Letters to Prime Minister Trudeau: Bring attention to our sister Razan Zaitouneh

Wednesday, December 09, 2015
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Razan Zaitouneh, Syria

 

Rana and Reem Zaitouneh are the sisters of Razan Zaitouneh, a human rights defender, lawyer and journalist in Syria. They now reside in Canada, where Reem continues the work of the Violations Documentation Center (VDC) in Syria that was founded by Razan.

On December 9, 2013, Razan was abducted by a group of armed men who raided the offices of the Violations Documentation Centre in Duma, near Damascus. There has been no news of her whereabouts in the past two years. The following letters are Rana and Reem’s appeals to the Canadian government to help secure the freedom of Razan Zaitouneh on the two-year anniversary of her abduction.

 

 

 

Dear Prime Minister,

 

My name is Rana Zaitouneh of Ontario, Canada. I am writing to you on behalf of my sister, Razan Zaitouneh.

 

Razan is a human rights activist, lawyer and journalist in Syria. In 2011, she was awarded the Sakharov Prize and the RAW in WAR (Reach All Women in WAR) Anna Politovskaya Award. In Syria, she is a co-founder of the Local Coordination Committees and the Violation Documentation Center. Additionally, she has also been awarded the Vital Voices' 2014 Global Trailblazer Award, the Françoise Giroud Fund's 2014 Prix Nouvelle Vague des Libertés and the 2013 International Women of Courage Award. All of her work has been dedicated to the wrongful treatment of the Syrian people, despite the danger and cost to her own life.

This letter is to inform you that two years ago, on December 9, 2013, a group of masked gunmen stormed the VDC office in the city of Douma, near Damascus, and kidnapped my sister Razan and three of her colleagues, including her husband, Wael Hamada, and took them to an unknown location.

 

I am not a politician or part of an organization. I am just a woman trying to save her baby sister from the hands of monsters to whom mercy is a foreign term.

 

My family, many of whom are involved in human rights, has written numerous letters and statements (to many organizations) pleading for help in securing the release of my sister. However, there seems to be little progress in actually finding her.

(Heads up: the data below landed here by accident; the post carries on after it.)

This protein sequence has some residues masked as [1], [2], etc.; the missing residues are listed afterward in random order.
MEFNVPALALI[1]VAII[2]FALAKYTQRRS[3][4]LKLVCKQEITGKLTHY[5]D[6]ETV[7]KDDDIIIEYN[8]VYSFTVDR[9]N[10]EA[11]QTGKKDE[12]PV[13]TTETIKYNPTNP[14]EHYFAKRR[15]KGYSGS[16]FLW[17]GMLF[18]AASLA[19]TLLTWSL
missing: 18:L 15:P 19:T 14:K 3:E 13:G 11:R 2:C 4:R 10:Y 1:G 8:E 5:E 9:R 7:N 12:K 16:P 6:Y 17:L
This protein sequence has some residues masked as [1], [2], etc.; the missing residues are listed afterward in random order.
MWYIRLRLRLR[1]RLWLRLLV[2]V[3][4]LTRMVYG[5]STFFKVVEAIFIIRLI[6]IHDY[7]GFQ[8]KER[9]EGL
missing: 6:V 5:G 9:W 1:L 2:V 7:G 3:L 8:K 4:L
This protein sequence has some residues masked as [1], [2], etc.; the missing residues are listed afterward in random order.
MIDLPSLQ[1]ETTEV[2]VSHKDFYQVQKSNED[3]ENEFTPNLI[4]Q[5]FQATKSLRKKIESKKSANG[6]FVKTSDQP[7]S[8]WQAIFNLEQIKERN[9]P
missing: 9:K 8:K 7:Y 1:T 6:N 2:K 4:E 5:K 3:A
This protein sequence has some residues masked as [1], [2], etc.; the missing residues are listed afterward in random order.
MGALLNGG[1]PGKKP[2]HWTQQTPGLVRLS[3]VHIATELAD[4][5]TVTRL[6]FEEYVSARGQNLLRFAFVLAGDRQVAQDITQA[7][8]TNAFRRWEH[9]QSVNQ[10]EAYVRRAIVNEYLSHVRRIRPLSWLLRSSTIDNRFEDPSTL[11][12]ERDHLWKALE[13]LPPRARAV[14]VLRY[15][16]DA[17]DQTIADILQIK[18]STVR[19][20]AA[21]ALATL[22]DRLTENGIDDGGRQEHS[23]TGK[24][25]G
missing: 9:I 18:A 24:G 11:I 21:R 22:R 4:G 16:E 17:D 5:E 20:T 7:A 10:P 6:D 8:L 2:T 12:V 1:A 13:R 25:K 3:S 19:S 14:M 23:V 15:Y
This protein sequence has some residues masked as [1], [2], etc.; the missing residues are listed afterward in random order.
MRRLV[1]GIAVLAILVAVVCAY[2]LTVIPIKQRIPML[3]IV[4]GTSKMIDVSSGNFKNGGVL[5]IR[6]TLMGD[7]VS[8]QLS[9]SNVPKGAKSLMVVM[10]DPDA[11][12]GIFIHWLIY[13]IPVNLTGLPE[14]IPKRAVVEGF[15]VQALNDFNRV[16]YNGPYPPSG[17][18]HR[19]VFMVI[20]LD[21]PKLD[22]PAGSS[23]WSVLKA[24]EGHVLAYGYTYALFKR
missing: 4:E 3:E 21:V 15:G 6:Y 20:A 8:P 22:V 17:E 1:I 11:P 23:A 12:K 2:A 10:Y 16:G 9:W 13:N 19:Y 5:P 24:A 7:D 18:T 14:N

Since 2001, Razan has served the people of Syria to seek justice. She has never asked for anything in return; she has used her prize money to help others, such as providing books to children. Every day that passes is another day with her life in further danger.

If there is anything that you can do to secure the release of Razan and her colleagues, it would be greatly appreciated.

 

Sincerely,

 

Rana Zaitouneh

 


 

 

Dear Prime Minister,

 

What is the meaning of life in a shroud of darkness?

 

I imagine myself with my sister Razan, who has been absent for almost two years.

 

Razan is a hero back home in Syria. She dedicates her life to help political prisoners. She spent her time assisting them, their cases and their families. She met with them, took their cases to court, and she was often in hiding because of [the threats posed by] her work. Razan was kidnapped on December 9, 2013.

 

I imagine the extent of the darkness that prevails in her cell, from which her jailer doesn’t allow her to exit.

 

I sense my spirit in her body. I feel angry and want to see her and whisper in her ear, “Smash the walls, you can do it, I am here for you, don’t you hear me?”

 

I start crying with a severe, burning sensation and appeal to the walls which surround me. Perhaps they will open by a word similar to Ali Baba’s “Open Sesame.” I try and try but the walls do not open.

 

Sometimes I feel that Razan is in the room next to me, that she lives in a long coma and will soon wake up and talk to me and allow me to rest. But soon I wake from my coma and feel the walls of my reality. I shut out the voice of my crying and go back to my miserable computer screen, which she gave me one day as a gift.

 

I was happy at the time, as I had received a new computer. I did not expect that day to mark her kidnapping in the Center that she established to demand freedom and justice in everyday Syrian life.

 

I spend countless hours just trying to get through the days and weeks. I never leave; not even for a moment do I move away from the computer screen she gave me, in the hope for news, in the hope of hearing her voice again.

 

Everyday without my sister is a dark day.  I urge you to please bring attention to my sister’s abduction and seek her immediate release. 

 

Reem Zaitouneh

 

 

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